Regulations versus Good Business Practices

November 30th, 2012 by

It has come to my attention in webinars I present, mostly through The Tungsten Shield Group, classes I teach at University of California and my consulting work, that many people have lost sight of what their goals should be. When we develop systems, put controls in place, monitor processes, we do it because it makes good business sense. Rather I am sensing a trend for people doing this activity to satisfy regulators. They ask the question

“what do the regulators expect?”

That is instead of developing a robust business process and fine tuning it to meet their needs.
I illustrated this point several months ago related to lot disposition in Designing your QMS post
But in a recent class, I unearthed another example. I was presenting a case for validating components of the cold chain – specifically, the ability of the insulated shipper to keep the product cold for the required time. I iterated that after the validation activity, I would ship certain prodcts with monitoring probes to track the temperature of the shipment for the duration. I indicated I would do it for the first x batches to confirm that the validation was indeed valid. Also it was a measure to assure product integrity if the shipping took longer than planned or the expternal temperature was outside anticipated range. I also indicated that there might be circumstances where I might continue this for a long period.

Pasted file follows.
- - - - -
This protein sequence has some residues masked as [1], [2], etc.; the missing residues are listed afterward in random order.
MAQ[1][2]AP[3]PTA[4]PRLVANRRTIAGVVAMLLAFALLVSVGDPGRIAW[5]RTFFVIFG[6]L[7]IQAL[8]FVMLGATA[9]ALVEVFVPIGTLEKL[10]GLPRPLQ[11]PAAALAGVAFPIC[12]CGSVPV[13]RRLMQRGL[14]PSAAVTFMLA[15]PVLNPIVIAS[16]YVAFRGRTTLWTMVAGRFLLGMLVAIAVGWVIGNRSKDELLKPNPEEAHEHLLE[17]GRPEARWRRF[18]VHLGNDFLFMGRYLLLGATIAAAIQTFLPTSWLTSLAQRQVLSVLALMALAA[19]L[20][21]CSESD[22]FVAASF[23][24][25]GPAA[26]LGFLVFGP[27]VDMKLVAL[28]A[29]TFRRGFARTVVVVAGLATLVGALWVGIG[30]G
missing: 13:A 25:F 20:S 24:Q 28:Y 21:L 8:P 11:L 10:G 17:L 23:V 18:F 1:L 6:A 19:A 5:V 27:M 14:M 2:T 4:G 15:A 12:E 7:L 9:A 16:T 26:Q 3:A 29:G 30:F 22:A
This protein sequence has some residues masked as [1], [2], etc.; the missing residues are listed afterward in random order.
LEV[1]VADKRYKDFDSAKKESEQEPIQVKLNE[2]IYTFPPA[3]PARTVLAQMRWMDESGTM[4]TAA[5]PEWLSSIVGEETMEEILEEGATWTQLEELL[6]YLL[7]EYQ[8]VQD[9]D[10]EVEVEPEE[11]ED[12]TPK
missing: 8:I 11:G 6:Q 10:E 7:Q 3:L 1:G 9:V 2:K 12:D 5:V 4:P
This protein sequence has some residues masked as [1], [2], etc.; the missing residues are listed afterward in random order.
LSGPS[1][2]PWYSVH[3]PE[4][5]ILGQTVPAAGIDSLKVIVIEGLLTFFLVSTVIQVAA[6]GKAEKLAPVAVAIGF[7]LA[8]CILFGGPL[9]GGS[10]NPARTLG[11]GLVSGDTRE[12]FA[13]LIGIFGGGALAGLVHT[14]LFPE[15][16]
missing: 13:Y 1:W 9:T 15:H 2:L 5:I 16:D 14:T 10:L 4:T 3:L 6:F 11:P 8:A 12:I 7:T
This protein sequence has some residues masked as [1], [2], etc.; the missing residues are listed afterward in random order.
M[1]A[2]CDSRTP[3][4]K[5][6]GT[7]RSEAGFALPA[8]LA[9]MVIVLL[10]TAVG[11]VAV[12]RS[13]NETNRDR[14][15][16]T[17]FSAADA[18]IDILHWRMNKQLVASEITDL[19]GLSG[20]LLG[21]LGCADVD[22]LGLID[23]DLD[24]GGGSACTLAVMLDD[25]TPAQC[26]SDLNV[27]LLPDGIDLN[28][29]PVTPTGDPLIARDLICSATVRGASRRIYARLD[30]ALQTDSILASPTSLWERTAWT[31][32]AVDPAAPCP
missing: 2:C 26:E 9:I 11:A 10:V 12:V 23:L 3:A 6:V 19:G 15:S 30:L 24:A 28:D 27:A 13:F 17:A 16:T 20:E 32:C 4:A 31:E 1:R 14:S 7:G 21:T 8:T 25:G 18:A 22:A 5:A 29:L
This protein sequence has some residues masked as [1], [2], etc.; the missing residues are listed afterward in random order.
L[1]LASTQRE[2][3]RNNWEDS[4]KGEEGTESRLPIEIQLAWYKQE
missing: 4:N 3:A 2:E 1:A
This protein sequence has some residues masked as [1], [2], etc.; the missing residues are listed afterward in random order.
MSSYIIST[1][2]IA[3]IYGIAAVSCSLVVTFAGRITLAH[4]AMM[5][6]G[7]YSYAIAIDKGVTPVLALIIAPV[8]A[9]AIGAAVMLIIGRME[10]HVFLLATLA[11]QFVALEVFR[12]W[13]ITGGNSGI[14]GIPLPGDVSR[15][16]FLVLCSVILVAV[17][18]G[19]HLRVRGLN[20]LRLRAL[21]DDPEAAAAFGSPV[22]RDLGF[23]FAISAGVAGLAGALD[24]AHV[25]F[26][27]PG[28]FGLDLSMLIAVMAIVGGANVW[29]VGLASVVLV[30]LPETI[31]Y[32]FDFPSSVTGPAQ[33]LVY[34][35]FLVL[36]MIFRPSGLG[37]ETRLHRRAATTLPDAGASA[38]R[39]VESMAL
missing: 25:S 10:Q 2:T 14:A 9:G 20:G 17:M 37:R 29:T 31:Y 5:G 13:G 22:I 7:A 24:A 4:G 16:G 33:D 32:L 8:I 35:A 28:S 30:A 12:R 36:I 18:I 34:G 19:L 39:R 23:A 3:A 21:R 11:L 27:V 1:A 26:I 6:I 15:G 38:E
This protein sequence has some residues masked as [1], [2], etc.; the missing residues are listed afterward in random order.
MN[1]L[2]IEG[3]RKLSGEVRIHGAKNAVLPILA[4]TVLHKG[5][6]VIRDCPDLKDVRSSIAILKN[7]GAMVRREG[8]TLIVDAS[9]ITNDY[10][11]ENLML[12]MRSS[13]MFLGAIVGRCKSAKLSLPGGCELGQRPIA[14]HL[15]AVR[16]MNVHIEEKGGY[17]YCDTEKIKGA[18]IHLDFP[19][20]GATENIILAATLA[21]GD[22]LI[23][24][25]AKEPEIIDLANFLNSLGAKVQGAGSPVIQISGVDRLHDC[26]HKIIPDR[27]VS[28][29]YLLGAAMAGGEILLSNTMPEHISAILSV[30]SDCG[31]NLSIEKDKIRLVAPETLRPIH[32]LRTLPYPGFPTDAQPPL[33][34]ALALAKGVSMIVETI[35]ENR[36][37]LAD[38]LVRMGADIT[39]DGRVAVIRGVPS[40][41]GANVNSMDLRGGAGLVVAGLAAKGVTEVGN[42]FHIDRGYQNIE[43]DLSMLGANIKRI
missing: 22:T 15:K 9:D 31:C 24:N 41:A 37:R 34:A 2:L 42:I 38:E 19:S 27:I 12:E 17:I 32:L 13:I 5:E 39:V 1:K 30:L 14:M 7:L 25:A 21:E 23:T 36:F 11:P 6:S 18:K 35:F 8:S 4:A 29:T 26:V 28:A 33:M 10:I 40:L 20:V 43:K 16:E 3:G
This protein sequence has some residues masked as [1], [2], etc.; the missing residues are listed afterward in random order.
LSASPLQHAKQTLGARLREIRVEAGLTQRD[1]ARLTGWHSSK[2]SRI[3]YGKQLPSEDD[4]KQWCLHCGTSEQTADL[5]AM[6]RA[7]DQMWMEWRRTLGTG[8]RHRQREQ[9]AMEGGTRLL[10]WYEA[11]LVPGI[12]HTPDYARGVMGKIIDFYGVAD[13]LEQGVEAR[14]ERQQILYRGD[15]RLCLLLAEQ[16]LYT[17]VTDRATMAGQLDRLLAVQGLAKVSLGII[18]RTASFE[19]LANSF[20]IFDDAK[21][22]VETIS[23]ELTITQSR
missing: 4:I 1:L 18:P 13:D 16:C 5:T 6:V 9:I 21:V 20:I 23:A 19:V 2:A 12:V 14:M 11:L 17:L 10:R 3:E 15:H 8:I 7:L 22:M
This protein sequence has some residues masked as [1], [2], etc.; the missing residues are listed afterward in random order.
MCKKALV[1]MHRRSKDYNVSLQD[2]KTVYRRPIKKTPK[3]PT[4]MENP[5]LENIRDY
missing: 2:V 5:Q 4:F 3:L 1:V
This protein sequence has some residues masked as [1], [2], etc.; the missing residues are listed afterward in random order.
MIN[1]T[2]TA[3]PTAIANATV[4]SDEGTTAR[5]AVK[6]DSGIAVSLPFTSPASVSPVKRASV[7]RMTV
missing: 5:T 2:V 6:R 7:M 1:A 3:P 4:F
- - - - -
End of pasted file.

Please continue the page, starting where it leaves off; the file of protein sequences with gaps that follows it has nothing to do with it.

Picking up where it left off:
You might view this as belt and suspenders. But when the integrity of a product in shipment is critical, I think this is small price to pay. When would I do it? For clinical trial materials, where product integrity is critical is one example. I might also do it fr critical product lanuches where success needs to be assured.

The questioner followed up and stated.

If the regulators do not require it I won’t do it?

This in my mind is an example of putting the horse before the cart. and an unwise practice.
We should design processes that meet our business needs. I can assure you that they will meet 95% of regulatory requirements if they are designed well.

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